Cobia, Rachycentron canadum. (Photo: NOAA)
Scientists warn on arrival of voracious fish to Panama coast
Monday, February 15, 2016, 23:50 (GMT + 9)
Scientists at the Smithsonian Tropical Research Institute (STRI) warn of the danger posed by the arrival of cobia (Rachycentron canadum) to the Panamanian Pacific, because it is a voracious invasive species.
The warning arises from reports that indicate the rapid spread of this fish on the Pacific coast of Colombia and Panama, after last year a large number of juveniles escaped from cages installed by Ecuador at sea last August.
Scientists are worried because cobia is a carnivore voracious fish, which can disrupt ecosystems and cause far-reaching impacts on fisheries and marine ecology in the eastern Pacific.
"The havoc caused by invasive Indo-Pacific lionfish (Pterois sp.) throughout the Caribbean provides a compelling lesson about the strong adverse effects that alien marine fish can have on naïve ecosystems," says Ross Robertson, a scientist at STRI.
“The extraordinary success of the lionfish in the Caribbean is due in large part to its being a type of predator with no near relatives or ecological analogs among the Caribbean fish fauna," he added. "As cobia is the only species in its family, which is most closely related to remoras or shark-suckers, it too represents an unusual type of predator for the tropical East Pacific, which only increases both the degree of uncertainty about its effects and the potential for major disruption of the area's ecosystems.”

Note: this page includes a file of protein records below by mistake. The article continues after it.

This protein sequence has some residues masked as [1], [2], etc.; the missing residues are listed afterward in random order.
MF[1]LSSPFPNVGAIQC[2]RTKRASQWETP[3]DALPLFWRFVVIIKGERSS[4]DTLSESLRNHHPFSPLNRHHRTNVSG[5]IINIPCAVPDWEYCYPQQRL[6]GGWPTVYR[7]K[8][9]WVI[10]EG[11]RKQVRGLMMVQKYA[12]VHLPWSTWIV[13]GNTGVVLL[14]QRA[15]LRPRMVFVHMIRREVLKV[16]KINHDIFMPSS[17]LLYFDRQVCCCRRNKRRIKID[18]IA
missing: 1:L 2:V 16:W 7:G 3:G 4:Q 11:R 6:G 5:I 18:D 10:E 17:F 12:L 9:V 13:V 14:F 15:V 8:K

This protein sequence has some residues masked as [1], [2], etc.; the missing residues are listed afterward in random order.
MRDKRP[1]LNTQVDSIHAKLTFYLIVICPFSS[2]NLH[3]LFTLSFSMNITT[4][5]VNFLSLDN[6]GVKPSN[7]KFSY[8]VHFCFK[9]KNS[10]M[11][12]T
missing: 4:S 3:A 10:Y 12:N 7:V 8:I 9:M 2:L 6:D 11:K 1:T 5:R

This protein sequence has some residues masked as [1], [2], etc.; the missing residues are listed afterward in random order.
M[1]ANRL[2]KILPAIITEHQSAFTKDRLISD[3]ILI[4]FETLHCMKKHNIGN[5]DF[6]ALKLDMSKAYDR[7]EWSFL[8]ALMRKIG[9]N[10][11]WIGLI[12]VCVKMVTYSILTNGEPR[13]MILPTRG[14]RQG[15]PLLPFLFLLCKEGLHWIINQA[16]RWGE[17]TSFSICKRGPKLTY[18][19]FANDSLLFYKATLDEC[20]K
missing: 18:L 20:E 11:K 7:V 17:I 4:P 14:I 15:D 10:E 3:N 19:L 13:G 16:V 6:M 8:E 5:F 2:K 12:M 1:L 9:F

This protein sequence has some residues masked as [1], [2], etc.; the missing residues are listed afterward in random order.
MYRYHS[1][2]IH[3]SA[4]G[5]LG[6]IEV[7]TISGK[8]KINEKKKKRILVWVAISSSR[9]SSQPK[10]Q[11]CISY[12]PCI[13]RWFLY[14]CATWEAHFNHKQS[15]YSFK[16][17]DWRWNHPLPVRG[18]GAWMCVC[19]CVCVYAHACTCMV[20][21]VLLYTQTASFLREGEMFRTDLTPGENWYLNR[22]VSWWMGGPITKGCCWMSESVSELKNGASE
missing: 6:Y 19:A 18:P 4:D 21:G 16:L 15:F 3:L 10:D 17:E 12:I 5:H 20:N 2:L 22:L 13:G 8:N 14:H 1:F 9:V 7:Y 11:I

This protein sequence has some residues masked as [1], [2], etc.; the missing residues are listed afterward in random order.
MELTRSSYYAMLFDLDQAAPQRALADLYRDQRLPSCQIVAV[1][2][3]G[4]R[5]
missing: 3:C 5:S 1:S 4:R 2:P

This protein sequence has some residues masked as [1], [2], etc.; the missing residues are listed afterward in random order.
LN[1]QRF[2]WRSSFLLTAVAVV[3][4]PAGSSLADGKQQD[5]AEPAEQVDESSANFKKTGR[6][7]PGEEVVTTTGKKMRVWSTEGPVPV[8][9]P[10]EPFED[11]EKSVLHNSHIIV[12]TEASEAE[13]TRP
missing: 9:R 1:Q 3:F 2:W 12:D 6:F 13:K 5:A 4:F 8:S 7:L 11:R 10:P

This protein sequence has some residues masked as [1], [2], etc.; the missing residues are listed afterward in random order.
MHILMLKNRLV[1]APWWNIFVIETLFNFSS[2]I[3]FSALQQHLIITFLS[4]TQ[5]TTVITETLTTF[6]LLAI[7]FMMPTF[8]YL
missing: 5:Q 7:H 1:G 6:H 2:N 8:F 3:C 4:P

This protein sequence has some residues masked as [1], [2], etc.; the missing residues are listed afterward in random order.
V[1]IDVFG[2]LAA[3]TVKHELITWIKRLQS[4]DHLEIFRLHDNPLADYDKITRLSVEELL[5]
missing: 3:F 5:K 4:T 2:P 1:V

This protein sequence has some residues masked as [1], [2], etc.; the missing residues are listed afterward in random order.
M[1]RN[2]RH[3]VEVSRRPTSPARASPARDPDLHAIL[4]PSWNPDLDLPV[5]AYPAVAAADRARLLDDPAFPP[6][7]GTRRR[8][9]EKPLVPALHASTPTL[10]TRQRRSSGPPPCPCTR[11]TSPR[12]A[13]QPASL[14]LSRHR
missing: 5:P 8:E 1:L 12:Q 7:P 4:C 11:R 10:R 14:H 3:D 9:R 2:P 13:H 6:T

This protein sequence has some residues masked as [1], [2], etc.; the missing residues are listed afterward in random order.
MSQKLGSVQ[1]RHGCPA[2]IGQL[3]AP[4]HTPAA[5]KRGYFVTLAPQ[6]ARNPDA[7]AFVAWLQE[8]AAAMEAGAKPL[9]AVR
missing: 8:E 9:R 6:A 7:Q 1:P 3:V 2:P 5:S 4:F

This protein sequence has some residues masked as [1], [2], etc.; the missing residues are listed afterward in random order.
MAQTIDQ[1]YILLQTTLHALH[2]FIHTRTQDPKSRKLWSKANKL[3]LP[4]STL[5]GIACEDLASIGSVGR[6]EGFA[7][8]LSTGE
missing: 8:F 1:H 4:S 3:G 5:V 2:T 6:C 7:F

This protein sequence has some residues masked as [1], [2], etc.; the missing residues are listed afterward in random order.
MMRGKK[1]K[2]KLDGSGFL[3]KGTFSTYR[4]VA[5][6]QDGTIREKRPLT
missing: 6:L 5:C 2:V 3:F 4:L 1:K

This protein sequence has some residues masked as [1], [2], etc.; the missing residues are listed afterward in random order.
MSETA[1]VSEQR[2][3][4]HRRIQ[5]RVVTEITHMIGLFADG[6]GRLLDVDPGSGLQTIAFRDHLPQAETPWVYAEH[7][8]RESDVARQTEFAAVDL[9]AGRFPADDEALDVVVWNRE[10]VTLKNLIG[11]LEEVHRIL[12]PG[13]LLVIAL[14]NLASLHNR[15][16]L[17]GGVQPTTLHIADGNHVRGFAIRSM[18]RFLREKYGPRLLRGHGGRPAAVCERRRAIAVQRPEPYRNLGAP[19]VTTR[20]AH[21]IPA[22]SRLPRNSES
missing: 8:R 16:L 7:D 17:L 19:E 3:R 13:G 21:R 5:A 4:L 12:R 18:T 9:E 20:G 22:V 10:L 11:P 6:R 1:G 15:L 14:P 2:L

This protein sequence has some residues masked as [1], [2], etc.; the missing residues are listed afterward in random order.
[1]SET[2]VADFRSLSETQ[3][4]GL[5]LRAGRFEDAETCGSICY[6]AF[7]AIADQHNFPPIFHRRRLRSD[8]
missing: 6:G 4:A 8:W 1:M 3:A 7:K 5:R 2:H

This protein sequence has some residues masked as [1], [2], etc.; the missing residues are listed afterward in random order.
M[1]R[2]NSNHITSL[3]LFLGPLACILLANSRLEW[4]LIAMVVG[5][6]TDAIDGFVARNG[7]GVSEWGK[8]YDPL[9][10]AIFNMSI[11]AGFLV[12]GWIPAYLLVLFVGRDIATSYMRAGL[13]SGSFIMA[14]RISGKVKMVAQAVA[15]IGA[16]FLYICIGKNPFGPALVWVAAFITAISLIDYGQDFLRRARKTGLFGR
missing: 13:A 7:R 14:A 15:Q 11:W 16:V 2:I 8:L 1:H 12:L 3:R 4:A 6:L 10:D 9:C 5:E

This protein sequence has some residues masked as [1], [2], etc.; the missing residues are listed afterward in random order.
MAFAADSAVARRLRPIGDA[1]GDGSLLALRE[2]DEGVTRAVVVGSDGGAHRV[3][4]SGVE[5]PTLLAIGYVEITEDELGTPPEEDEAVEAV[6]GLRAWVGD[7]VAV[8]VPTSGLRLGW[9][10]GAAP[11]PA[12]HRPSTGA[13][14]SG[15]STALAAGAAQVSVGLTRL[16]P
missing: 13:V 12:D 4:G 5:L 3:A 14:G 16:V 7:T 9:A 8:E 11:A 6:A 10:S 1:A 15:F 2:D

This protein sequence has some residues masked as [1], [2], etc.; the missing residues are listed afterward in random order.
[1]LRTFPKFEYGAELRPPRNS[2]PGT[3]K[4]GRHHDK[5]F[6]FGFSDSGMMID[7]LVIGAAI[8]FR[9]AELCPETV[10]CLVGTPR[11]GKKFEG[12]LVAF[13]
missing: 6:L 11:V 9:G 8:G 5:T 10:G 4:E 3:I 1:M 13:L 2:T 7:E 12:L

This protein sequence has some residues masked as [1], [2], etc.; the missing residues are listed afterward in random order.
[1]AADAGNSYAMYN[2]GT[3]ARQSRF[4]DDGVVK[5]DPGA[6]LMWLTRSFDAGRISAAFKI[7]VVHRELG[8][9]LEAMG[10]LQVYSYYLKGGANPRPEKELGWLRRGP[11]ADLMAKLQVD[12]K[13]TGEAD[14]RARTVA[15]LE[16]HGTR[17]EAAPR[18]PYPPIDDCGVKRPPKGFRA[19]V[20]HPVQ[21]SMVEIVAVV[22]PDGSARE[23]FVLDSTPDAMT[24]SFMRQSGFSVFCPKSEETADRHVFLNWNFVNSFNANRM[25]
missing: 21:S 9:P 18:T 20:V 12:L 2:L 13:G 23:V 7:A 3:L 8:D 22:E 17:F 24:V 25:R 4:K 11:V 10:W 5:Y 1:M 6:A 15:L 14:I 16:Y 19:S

Cobia reaches a maximum length of two meters and can weigh up to 78 kilograms. It is streamlined in shape with nearly smooth skin, brown above and white below, with a darker brown stripe on the side.
Cobia feeds on crustaceans, squid and other fish, according to researchers.
Scientists stress that fishermen, marine resources agencies and marine ecologists should be aware that cobia is now present in the eastern Pacific, and of the possible harmful effects they may produce.
While it is not yet certain that they will become established, their broad environmental tolerance and rapid growth make this a possibility.
For this reason, the STRI emphasizes that all cobia catches or sightings (with photographs) in Pacific waters should be reported to Ross Robertson.
At present, cobia is farmed in Taiwan, Vietnam, China, Philippines, Indonesia, Belize, Brazil and the Caribbean coast of Panama.